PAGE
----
Don’t be fooled by these scammers pretending to be the feds


Written by:

Government impostor scams decreased in 2021 after peaking during the pandemic, but scam victims still lost twice as much money that year to fake government agents, according to new research from the Better Business Bureau (BBB).

With government impostor scams, someone claims they’re with a government agency so they can swindle money or personal information from unsuspecting victims.

Individuals aren’t the only ones getting fooled by government impersonators, either. Government impostor scams were the second-most common scam reported by businesses to the BBB Scam Tracker in 2021.

Image Credit: fizkes / istockphoto.

Government impostor scams typically begin with a phone call

The person on the other end claims to be with a government agency such as Medicare, the IRS or the Social Security Administration (SSA), the most commonly impersonated agency used for impostor scams.

Sometimes the scammer scares you by threatening arrest if you don’t send gift cards or provide personal information. An SSA impostor may tell you that your identity was stolen. Then they ask you to verify your Social Security number and other personal information.

Government impostors may even find you through your friends’ social media hacked accounts. The most common scam is one where the government faker tells you about a lucrative grant program. To receive the grant, however, you must first pay a small fee.

Once you pay it, the scammer adds on even more fees. Of course, after paying all those fees, you never receive the “grant” or any of your money back.

In 2021, total reported losses for government impostor scams topped $103 million, according to the Federal Trade Commission’s (FTC) Consumer Sentinel Network. Social Security government impostor scams alone exceeded $21 million. IRS impostor scams totaled more than $1 million.

Just because government impostor scammers are so convincing they fool plenty of people doesn’t mean you must become their next trusting victim. Here are six tips for outsmarting government impersonator scammer…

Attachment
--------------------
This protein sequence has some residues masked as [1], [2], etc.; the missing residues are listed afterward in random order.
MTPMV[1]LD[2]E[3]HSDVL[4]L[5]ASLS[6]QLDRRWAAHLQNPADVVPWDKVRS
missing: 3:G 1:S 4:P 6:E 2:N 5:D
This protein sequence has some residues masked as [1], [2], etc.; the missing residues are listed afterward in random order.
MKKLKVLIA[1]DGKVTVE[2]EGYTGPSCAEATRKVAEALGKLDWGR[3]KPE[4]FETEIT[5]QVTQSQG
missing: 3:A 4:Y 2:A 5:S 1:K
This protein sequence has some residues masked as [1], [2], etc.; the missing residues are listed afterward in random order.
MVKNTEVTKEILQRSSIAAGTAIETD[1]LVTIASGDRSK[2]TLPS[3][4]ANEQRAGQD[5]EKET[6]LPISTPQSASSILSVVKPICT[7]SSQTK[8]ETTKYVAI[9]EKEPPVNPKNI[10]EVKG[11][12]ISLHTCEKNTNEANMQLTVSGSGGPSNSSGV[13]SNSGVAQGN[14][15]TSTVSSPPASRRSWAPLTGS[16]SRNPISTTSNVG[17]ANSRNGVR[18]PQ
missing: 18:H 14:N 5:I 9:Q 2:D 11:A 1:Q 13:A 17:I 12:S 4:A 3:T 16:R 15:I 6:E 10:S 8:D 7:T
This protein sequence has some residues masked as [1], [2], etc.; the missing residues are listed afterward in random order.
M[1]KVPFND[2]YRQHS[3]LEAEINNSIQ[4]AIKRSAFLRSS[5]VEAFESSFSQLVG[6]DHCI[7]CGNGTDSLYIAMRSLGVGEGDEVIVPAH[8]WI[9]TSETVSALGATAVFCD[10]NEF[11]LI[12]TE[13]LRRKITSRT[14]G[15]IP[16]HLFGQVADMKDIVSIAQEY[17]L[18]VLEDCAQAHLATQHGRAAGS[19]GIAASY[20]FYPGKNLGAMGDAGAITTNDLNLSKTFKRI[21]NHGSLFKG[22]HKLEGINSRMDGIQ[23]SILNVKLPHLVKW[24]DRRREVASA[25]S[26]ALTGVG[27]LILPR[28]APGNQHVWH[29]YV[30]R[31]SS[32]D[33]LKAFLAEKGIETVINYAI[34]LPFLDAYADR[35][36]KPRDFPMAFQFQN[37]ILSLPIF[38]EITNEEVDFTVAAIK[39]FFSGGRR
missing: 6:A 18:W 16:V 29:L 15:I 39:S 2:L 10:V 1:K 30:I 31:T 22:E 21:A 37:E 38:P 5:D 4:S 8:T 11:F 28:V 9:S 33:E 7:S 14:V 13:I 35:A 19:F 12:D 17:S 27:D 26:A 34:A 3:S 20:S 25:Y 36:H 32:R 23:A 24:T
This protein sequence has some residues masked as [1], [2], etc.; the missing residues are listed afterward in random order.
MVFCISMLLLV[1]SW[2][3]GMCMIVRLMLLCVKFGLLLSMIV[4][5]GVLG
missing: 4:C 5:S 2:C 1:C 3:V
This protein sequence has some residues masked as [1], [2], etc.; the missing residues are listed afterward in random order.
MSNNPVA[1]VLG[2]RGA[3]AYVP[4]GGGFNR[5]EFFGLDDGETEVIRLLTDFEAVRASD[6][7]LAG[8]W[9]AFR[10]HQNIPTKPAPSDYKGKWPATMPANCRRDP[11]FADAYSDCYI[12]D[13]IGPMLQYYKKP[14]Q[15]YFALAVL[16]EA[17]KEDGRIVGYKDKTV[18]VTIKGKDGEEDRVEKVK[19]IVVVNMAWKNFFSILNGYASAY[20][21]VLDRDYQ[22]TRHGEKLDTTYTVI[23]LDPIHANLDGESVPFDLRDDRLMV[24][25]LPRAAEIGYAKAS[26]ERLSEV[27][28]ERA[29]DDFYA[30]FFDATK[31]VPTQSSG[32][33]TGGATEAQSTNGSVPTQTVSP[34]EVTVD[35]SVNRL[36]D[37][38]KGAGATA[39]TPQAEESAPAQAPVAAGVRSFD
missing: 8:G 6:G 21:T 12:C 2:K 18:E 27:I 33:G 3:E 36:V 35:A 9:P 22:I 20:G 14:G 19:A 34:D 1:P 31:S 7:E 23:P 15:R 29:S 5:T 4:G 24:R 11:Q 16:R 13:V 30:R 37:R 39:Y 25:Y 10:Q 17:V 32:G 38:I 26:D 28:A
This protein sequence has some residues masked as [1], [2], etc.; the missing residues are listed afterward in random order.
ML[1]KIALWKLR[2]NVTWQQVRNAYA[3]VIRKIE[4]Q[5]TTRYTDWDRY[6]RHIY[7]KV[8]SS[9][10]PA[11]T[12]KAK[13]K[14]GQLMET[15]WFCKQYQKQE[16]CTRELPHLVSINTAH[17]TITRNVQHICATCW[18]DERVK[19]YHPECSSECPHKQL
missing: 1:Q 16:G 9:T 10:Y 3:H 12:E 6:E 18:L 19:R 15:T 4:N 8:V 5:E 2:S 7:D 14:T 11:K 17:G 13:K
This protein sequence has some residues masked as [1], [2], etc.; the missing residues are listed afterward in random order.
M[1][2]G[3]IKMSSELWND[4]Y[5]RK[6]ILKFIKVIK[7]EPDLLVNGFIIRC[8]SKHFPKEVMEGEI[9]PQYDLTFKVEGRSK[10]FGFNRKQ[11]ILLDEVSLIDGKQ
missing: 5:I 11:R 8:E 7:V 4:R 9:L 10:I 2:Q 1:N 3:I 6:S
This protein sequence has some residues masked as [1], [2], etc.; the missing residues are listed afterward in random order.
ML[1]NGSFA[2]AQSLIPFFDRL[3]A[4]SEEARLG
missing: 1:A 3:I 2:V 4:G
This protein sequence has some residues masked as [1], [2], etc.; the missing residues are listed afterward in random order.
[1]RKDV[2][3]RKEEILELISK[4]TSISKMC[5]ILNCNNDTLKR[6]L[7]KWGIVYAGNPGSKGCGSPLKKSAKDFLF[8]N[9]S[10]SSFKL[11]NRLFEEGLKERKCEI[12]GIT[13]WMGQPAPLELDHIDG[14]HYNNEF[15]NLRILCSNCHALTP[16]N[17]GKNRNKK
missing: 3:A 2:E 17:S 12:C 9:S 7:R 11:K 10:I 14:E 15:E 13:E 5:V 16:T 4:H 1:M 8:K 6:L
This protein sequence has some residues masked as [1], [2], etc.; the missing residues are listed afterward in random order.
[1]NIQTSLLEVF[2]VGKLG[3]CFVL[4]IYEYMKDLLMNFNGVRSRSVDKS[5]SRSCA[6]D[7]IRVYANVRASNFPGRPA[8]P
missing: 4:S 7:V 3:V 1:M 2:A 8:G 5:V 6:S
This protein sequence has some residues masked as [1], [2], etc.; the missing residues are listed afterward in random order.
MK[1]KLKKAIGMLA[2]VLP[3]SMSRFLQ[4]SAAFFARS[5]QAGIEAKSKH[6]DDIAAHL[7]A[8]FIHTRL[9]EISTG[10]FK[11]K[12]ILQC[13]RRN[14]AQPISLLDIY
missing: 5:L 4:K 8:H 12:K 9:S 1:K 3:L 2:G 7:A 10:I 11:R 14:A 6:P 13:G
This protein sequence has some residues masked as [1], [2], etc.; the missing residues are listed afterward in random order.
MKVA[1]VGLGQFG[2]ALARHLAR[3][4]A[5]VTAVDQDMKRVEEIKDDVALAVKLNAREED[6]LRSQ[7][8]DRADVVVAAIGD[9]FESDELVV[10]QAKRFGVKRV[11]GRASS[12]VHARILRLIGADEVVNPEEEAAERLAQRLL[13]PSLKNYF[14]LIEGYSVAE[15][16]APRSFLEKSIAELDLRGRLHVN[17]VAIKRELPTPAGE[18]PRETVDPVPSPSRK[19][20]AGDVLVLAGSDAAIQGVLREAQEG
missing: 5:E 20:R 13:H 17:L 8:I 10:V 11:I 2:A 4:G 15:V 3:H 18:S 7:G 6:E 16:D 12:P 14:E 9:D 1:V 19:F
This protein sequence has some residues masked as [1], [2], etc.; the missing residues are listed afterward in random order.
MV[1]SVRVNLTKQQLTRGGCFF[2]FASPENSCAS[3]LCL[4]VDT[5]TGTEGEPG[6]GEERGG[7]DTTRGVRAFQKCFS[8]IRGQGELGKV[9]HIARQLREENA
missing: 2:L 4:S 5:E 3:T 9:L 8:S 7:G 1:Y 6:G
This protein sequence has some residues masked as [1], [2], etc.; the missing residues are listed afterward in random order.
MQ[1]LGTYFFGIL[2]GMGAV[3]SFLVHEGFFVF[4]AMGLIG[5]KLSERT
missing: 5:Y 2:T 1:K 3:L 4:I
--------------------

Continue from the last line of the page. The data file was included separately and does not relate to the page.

Find out: Don’t Get Burned by These 3 Hot Scams for 2022

Image Credit: Diy13 / iStock.

1. Don’t trust unsolicited calls

The first clue that a call is probably from a government impersonator is the fact that they called you out of the blue. “Government agencies like the Social Security Administration, IRS or FBI do not call people with threats or promises of money,” says the BBB.

Find out: Don’t Get Sucked into The Newest Baby Formula Scams

Image Credit: B4LLS/iStock.

2. Ignore text messages and emails

Unless you’re already corresponding with a government agency that’s supposed to get back with you, be suspicious of text and email messages. Never click on links in messages from supposed government agencies, warns the BBB.

Find out: How to Protect Yourself and Your Company from These BEC Scams

Image Credit: B4LLS / iStock.

3. Don’t rely on caller ID

Scammers can use “spoofing” technology to fool you into answering a call because your caller ID displays the call is from the Internal Revenue Service, Medicare, the SSA or another government agency.

Find out: How to Protect Yourself from Debt Settlement Scams

Image Credit: RobertAx/istockphoto.

4. Know that Social Security numbers are never suspended

If a purported agent from the SSA calls to tell you that your Social Security number has been “suspended” and you may be arrested, hang up immediately. That’s a government impostor trying to con you.

“The Social Security Administration will never threaten to arrest you because of an identity theft problem,” says the BBB.

Find out: Know These 5 Red Flags of a Fake Website

Image Credit: zimmytws / istockphoto.

5. Beware of calls asking for tax information

If an official-sounding caller claims to be with the IRS and wants bank account numbers or other personal information, don’t fall for it. “The IRS generally makes its first contact with people by regular mail – not by phone – about taxes,” says the BBB.

Find out: How to Spot a Tax Debt Relief Scam

Image Credit: Depositphotos.

6. Don’t be enticed by ‘free’ grants

The thing about free grants is that you don’t have to pay for them. So, if someone contacts you to let you know you’re eligible for a “free” government grant, don’t get too excited. It’s just a government impostor trying to swindle you out of your hard-earned money.

Find out: Watch Out for These Red Flags of a Secret Shopper Scam

This article originally appeared on and was syndicated by

Image Credit:

More from MediaFeed:

9 ways to lower your tax bill

Image Credit: